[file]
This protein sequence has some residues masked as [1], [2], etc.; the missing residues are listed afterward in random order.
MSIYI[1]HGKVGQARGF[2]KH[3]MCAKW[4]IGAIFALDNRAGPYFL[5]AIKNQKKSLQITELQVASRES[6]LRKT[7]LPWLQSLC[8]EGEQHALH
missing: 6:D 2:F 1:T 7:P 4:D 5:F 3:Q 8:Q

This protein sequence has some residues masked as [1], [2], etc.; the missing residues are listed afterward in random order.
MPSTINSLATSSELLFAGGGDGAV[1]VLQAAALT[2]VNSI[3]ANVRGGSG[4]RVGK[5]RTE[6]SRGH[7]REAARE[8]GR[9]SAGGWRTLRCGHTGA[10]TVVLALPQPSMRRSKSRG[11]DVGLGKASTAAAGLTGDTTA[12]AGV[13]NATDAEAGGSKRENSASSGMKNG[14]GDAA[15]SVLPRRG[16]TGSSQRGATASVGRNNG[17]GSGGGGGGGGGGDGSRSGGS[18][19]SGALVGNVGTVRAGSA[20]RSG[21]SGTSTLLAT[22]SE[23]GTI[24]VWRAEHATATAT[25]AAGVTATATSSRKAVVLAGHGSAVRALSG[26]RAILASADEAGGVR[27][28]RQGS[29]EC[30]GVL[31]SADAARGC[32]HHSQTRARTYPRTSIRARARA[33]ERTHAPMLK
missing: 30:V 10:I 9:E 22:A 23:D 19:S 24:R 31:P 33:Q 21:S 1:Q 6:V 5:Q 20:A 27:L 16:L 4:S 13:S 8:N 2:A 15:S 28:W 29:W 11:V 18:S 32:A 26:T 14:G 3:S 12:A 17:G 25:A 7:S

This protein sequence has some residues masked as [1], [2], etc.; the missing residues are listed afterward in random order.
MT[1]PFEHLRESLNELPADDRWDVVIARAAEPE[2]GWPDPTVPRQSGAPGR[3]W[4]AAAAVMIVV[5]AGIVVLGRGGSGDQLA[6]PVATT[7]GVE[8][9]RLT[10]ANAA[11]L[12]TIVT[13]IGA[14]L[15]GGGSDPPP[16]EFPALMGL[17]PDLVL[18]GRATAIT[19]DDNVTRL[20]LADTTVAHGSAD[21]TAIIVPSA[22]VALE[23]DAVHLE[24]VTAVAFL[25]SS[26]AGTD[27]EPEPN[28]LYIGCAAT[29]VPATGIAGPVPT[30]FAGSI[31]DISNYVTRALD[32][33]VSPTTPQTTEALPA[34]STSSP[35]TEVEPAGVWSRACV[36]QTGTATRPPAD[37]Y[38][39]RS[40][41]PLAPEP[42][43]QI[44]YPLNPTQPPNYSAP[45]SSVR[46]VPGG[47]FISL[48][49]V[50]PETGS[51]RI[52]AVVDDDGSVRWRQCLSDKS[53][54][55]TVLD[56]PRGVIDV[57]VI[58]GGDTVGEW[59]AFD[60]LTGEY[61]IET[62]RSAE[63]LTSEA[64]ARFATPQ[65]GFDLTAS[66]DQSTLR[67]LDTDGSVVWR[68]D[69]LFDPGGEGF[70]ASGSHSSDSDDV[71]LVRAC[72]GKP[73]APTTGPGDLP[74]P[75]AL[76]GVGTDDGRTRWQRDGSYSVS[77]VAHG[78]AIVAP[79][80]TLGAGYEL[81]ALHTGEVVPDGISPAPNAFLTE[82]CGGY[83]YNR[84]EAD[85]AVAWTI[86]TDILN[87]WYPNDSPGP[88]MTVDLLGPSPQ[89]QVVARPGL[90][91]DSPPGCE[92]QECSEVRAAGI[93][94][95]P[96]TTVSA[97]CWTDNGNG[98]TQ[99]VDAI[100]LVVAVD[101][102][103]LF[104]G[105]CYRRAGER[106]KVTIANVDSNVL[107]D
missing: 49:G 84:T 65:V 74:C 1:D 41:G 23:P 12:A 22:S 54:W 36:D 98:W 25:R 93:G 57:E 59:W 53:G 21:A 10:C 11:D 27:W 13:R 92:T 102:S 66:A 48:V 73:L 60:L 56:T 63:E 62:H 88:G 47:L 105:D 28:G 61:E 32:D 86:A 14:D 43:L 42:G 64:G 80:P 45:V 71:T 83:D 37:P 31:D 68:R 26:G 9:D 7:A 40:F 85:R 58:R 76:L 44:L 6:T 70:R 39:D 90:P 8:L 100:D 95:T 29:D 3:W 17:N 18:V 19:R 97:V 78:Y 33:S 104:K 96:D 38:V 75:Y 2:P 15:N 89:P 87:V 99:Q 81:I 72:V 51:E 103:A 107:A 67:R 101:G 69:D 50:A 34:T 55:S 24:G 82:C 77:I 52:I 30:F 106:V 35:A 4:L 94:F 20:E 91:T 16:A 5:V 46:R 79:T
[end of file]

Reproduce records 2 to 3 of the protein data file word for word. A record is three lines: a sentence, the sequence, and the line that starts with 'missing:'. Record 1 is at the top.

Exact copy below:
This protein sequence has some residues masked as [1], [2], etc.; the missing residues are listed afterward in random order.
MPSTINSLATSSELLFAGGGDGAV[1]VLQAAALT[2]VNSI[3]ANVRGGSG[4]RVGK[5]RTE[6]SRGH[7]REAARE[8]GR[9]SAGGWRTLRCGHTGA[10]TVVLALPQPSMRRSKSRG[11]DVGLGKASTAAAGLTGDTTA[12]AGV[13]NATDAEAGGSKRENSASSGMKNG[14]GDAA[15]SVLPRRG[16]TGSSQRGATASVGRNNG[17]GSGGGGGGGGGGDGSRSGGS[18][19]SGALVGNVGTVRAGSA[20]RSG[21]SGTSTLLAT[22]SE[23]GTI[24]VWRAEHATATAT[25]AAGVTATATSSRKAVVLAGHGSAVRALSG[26]RAILASADEAGGVR[27][28]RQGS[29]EC[30]GVL[31]SADAARGC[32]HHSQTRARTYPRTSIRARARA[33]ERTHAPMLK
missing: 30:V 10:I 9:E 22:A 23:D 19:S 24:R 31:P 33:Q 21:S 1:Q 6:V 5:Q 20:A 27:L 16:L 4:S 13:S 8:N 2:A 15:S 28:W 29:W 11:V 18:S 32:A 26:T 14:G 3:S 12:A 17:G 25:A 7:S

This protein sequence has some residues masked as [1], [2], etc.; the missing residues are listed afterward in random order.
MT[1]PFEHLRESLNELPADDRWDVVIARAAEPE[2]GWPDPTVPRQSGAPGR[3]W[4]AAAAVMIVV[5]AGIVVLGRGGSGDQLA[6]PVATT[7]GVE[8][9]RLT[10]ANAA[11]L[12]TIVT[13]IGA[14]L[15]GGGSDPPP[16]EFPALMGL[17]PDLVL[18]GRATAIT[19]DDNVTRL[20]LADTTVAHGSAD[21]TAIIVPSA[22]VALE[23]DAVHLE[24]VTAVAFL[25]SS[26]AGTD[27]EPEPN[28]LYIGCAAT[29]VPATGIAGPVPT[30]FAGSI[31]DISNYVTRALD[32][33]VSPTTPQTTEALPA[34]STSSP[35]TEVEPAGVWSRACV[36]QTGTATRPPAD[37]Y[38][39]RS[40][41]PLAPEP[42][43]QI[44]YPLNPTQPPNYSAP[45]SSVR[46]VPGG[47]FISL[48][49]V[50]PETGS[51]RI[52]AVVDDDGSVRWRQCLSDKS[53][54][55]TVLD[56]PRGVIDV[57]VI[58]GGDTVGEW[59]AFD[60]LTGEY[61]IET[62]RSAE[63]LTSEA[64]ARFATPQ[65]GFDLTAS[66]DQSTLR[67]LDTDGSVVWR[68]D[69]LFDPGGEGF[70]ASGSHSSDSDDV[71]LVRAC[72]GKP[73]APTTGPGDLP[74]P[75]AL[76]GVGTDDGRTRWQRDGSYSVS[77]VAHG[78]AIVAP[79][80]TLGAGYEL[81]ALHTGEVVPDGISPAPNAFLTE[82]CGGY[83]YNR[84]EAD[85]AVAWTI[86]TDILN[87]WYPNDSPGP[88]MTVDLLGPSPQ[89]QVVARPGL[90][91]DSPPGCE[92]QECSEVRAAGI[93][94][95]P[96]TTVSA[97]CWTDNGNG[98]TQ[99]VDAI[100]LVVAVD[101][102][103]LF[104]G[105]CYRRAGER[106]KVTIANVDSNVL[107]D
missing: 49:G 84:T 65:V 74:C 1:D 41:G 23:P 12:A 22:S 54:W 36:D 98:W 25:R 93:G 57:E 59:W 53:G 21:A 10:C 11:D 27:W 13:R 92:T 102:S 66:A 48:V 73:L 60:L 56:T 63:E 62:H 88:G 47:L 105:D 28:G 61:E 32:D 86:A 14:D 43:L 42:G 64:G 80:P 45:V 71:T 83:D 37:P 31:D 68:R 26:G 9:D 7:A 40:F 85:R 58:R 76:L 44:L 6:T 70:R 39:D 90:P 8:L 100:D 95:T 29:D 3:W 17:N 18:V 19:R 97:V 78:Y 33:S 104:K 96:D 38:V 75:Y 2:P 15:N 89:P 87:V 99:Q 81:I 72:V 51:E 103:A 107:A 67:R 101:G 69:D 50:A 34:T 55:S 24:G 82:C 77:I 52:I 30:F 106:V 35:A 4:L 94:F 20:E 91:T 16:A 5:V 46:R 79:T